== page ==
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Publication numberUS4420497 A
Publication typeGrant
Application numberUS 06/295,417
Publication dateDec 13, 1983
Filing dateAug 24, 1981
Priority dateAug 24, 1981
Fee statusPaid
Also published asCA1187623A1, DE3280206D1, EP0073713A2, EP0073713A3, EP0073713B1
Publication number06295417, 295417, US 4420497 A, US 4420497A, US-A-4420497, US4420497 A, US4420497A
InventorsAndrew C. Tickle
Original AssigneeFairchild Camera And Instrument Corporation
Export CitationBiBTeX, EndNote, RefMan
External Links: USPTO, USPTO Assignment, Espacenet
Applying stress voltage, forming additional dielectrics in damage region
US 4420497 A
Abstract
Defects in dielectric layers exhibiting low dielectric strength on silicon substrates (11) are deliberately damaged during manufacture to allow their repair by the formation of dielectric plugs (13B). The defects are damaged by the application of an electric field, and are repaired by the selective oxidation or nitridation of the silicon substrate underlying the damaged areas of dielectrics.
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Claims(14)
What is claimed is:
1. The method of detecting and repairing latent defects in a dielectric layer on a semiconductor substrate on which a circuit is to be formed which comprises:
electrically stressing the dielectric layer prior to completion of the circuit to be formed on said substrate by applying a voltage across said layer of a voltage value substantially that to which the region of said dielectric layer not containing latent defects is capable of being subjected without damage so as to damage weak areas of said dielectric layer; and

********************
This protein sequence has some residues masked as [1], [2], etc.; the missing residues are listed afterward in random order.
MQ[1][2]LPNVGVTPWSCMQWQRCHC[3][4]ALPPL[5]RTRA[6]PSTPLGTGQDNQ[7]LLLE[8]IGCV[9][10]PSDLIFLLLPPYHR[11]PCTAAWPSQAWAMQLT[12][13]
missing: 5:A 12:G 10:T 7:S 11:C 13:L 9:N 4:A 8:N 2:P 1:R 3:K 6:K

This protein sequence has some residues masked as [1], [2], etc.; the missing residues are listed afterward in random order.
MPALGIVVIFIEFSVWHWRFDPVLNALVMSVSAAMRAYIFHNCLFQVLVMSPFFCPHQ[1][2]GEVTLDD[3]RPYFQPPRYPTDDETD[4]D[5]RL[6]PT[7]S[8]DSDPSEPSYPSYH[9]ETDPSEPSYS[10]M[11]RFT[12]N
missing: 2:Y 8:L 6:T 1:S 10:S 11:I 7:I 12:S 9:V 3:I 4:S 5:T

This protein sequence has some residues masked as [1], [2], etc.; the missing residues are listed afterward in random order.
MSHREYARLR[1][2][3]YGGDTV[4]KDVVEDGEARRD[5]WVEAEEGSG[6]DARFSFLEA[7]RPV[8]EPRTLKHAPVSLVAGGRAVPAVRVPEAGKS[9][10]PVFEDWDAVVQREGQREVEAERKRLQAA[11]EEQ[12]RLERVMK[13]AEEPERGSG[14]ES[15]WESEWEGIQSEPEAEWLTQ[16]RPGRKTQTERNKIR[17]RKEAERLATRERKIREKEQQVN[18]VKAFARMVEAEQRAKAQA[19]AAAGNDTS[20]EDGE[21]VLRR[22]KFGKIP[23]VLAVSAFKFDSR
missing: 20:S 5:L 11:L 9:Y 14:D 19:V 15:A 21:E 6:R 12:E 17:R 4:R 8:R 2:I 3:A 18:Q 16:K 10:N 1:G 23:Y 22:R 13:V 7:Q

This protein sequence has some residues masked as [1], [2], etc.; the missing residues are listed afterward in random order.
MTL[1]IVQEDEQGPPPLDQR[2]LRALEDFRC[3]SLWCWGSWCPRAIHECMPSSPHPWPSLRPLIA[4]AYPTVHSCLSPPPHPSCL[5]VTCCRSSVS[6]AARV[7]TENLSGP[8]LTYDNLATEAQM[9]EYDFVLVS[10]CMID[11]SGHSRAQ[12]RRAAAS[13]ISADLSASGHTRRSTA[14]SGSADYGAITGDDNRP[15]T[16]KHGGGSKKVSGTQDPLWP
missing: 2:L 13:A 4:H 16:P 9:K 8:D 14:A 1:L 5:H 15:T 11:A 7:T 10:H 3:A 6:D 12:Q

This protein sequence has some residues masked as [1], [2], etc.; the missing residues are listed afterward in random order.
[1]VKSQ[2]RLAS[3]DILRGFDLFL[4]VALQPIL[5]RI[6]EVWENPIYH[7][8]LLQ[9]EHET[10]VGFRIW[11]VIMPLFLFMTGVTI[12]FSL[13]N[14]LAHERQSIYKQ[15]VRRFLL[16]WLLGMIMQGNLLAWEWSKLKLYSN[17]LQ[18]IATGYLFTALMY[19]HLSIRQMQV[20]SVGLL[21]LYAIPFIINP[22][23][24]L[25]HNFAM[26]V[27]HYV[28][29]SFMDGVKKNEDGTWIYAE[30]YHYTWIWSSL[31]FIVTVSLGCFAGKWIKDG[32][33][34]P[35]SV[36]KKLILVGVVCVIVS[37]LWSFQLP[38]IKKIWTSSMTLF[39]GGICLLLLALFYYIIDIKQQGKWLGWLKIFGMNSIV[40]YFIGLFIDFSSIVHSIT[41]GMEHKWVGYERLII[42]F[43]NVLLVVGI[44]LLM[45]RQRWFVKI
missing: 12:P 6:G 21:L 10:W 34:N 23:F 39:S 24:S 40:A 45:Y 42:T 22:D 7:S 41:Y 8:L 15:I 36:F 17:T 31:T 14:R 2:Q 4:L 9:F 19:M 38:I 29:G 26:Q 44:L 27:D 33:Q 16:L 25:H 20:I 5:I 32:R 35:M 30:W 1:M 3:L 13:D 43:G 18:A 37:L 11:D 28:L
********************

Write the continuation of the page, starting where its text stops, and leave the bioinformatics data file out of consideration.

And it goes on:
forming additional dielectric on those regions of the semiconductor substrate beneath the weak areas of dielectric damaged by said voltage prior to completion of the circuit to be formed on said substrate.
2. The method of claim 1 wherein said voltage stress value is greater than the maximum voltage to which said dielectric layer will be subjected in the operation of a finished product made using said substrate and said dielectric layer.
3. The method of claim 1 wherein said voltage stress value is equal to the maximum voltage to which said dielectric layer will be subjected in the operation of a finished product made using said substrate and said dielectric layer.
4. The method of claim 1 wherein said dielectric layer comprises a layer of oxide of silicon formed on a silicon substrate and a layer of silicon nitride formed on said layer of oxide.
5. The method of claim 4 wherein said additional dielectric comprises an oxide of silicon.
6. The method of claim 5 wherein said additional dielectric is oxide formed by thermal oxidation of said silicon substrate through defects in said dielectric layer formed by said voltage.
7. The method of claim 1 wherein said dielectric layer comprises a silicon nitride layer formed on a silicon substrate.
8. The method of claim 7 wherein said additional dielectric comprises an oxide of silicon.
9. The method of claim 7 wherein said additional dielectric comprises silicon nitride.
10. The method of claim 7 wherein said dielectric layer comprises silicon nitride formed by direct nitridation, and said additional dielectric comprises silicon nitride formed by direct nitridation.
11. The method of detecting and repairing latent defects in a dielectric layer on a semiconductor substrate which comprises:
electrically stressing the dielectric layer by applying a voltage across said layer of a voltage value substantially that to which the region of said dielectric layer not containing latent defects is capable of being subjected without damage so as to damage weak areas of said dielectric layer; and
forming additional dielectric on those regions of the semiconductor substrate beneath the weak areas of dielectric damaged by said voltage;
wherein said voltage is applied to said dielectric layer on a semiconductor substrate by placing the substrate in an electrolyte bath, providing an electrode in the bath spaced from the substrate, said electrolyte being in intimate contact with said dielectric layer, and passing a voltage across said substrate to said electrode through said electrolyte to locally rupture the dielectric layer at said weak areas by exceeding the dielectric breakdown strength of said areas of the dielectric layer.